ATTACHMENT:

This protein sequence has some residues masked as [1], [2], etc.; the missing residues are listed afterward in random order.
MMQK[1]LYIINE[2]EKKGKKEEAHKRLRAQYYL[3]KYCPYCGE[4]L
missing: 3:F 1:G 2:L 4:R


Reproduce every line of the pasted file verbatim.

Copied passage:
This protein sequence has some residues masked as [1], [2], etc.; the missing residues are listed afterward in random order.
MMQK[1]LYIINE[2]EKKGKKEEAHKRLRAQYYL[3]KYCPYCGE[4]L
missing: 3:F 1:G 2:L 4:R